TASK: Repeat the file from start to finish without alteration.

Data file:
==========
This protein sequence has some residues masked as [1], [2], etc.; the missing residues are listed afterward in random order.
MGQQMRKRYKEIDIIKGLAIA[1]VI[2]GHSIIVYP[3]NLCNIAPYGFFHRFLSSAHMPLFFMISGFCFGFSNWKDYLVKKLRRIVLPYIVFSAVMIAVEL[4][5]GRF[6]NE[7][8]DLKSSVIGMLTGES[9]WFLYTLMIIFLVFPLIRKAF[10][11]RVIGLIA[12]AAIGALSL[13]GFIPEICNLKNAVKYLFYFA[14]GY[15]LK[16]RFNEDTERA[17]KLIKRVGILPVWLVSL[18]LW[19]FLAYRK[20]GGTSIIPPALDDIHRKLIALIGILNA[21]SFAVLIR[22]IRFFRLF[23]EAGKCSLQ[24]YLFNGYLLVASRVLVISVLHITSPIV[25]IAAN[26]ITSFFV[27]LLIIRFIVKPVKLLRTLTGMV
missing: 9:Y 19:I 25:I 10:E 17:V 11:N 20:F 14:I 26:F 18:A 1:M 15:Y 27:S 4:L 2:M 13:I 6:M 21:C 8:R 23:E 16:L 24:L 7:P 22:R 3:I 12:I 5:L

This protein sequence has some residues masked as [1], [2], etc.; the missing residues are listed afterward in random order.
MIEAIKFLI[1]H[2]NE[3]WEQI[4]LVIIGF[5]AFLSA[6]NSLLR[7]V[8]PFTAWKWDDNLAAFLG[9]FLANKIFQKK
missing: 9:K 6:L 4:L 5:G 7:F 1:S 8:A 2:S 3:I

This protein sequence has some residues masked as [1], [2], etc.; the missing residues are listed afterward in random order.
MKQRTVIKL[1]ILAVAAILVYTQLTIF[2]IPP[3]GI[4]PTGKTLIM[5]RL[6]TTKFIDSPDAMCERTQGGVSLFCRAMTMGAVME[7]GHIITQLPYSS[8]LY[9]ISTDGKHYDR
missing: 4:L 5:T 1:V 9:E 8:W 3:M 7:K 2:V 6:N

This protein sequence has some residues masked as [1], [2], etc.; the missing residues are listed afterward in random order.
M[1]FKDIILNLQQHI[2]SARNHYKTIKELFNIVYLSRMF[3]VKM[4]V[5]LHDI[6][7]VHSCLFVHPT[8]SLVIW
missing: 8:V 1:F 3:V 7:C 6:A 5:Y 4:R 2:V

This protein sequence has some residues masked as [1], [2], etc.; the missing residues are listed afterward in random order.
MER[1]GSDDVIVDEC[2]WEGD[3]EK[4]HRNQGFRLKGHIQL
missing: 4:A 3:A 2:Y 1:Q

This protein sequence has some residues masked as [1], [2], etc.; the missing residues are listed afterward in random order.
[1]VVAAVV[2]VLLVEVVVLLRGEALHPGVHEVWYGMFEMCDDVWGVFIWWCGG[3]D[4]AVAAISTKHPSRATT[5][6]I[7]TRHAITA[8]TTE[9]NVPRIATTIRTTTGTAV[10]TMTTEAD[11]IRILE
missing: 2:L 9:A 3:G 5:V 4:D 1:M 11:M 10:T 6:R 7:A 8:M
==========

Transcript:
This protein sequence has some residues masked as [1], [2], etc.; the missing residues are listed afterward in random order.
MGQQMRKRYKEIDIIKGLAIA[1]VI[2]GHSIIVYP[3]NLCNIAPYGFFHRFLSSAHMPLFFMISGFCFGFSNWKDYLVKKLRRIVLPYIVFSAVMIAVEL[4][5]GRF[6]NE[7][8]DLKSSVIGMLTGES[9]WFLYTLMIIFLVFPLIRKAF[10][11]RVIGLIA[12]AAIGALSL[13]GFIPEICNLKNAVKYLFYFA[14]GY[15]LK[16]RFNEDTERA[17]KLIKRVGILPVWLVSL[18]LW[19]FLAYRK[20]GGTSIIPPALDDIHRKLIALIGILNA[21]SFAVLIR[22]IRFFRLF[23]EAGKCSLQ[24]YLFNGYLLVASRVLVISVLHITSPIV[25]IAAN[26]ITSFFV[27]LLIIRFIVKPVKLLRTLTGMV
missing: 9:Y 19:I 25:I 10:E 17:V 11:N 20:F 14:I 26:F 18:A 1:M 15:Y 27:S 4:L 2:M 13:I 6:M 21:C 8:R 23:E 16:L 24:L 7:P 22:R 3:I 12:I 5:L

This protein sequence has some residues masked as [1], [2], etc.; the missing residues are listed afterward in random order.
MIEAIKFLI[1]H[2]NE[3]WEQI[4]LVIIGF[5]AFLSA[6]NSLLR[7]V[8]PFTAWKWDDNLAAFLG[9]FLANKIFQKK
missing: 9:K 6:L 4:L 5:G 7:F 1:S 8:A 2:S 3:I

This protein sequence has some residues masked as [1], [2], etc.; the missing residues are listed afterward in random order.
MKQRTVIKL[1]ILAVAAILVYTQLTIF[2]IPP[3]GI[4]PTGKTLIM[5]RL[6]TTKFIDSPDAMCERTQGGVSLFCRAMTMGAVME[7]GHIITQLPYSS[8]LY[9]ISTDGKHYDR
missing: 4:L 5:T 1:V 9:E 8:W 3:M 7:K 2:V 6:N

This protein sequence has some residues masked as [1], [2], etc.; the missing residues are listed afterward in random order.
M[1]FKDIILNLQQHI[2]SARNHYKTIKELFNIVYLSRMF[3]VKM[4]V[5]LHDI[6][7]VHSCLFVHPT[8]SLVIW
missing: 8:V 1:F 3:V 7:C 6:A 5:Y 4:R 2:V

This protein sequence has some residues masked as [1], [2], etc.; the missing residues are listed afterward in random order.
MER[1]GSDDVIVDEC[2]WEGD[3]EK[4]HRNQGFRLKGHIQL
missing: 4:A 3:A 2:Y 1:Q

This protein sequence has some residues masked as [1], [2], etc.; the missing residues are listed afterward in random order.
[1]VVAAVV[2]VLLVEVVVLLRGEALHPGVHEVWYGMFEMCDDVWGVFIWWCGG[3]D[4]AVAAISTKHPSRATT[5][6]I[7]TRHAITA[8]TTE[9]NVPRIATTIRTTTGTAV[10]TMTTEAD[11]IRILE
missing: 2:L 9:A 3:G 5:V 4:D 1:M 11:M 10:T 6:R 7:A 8:M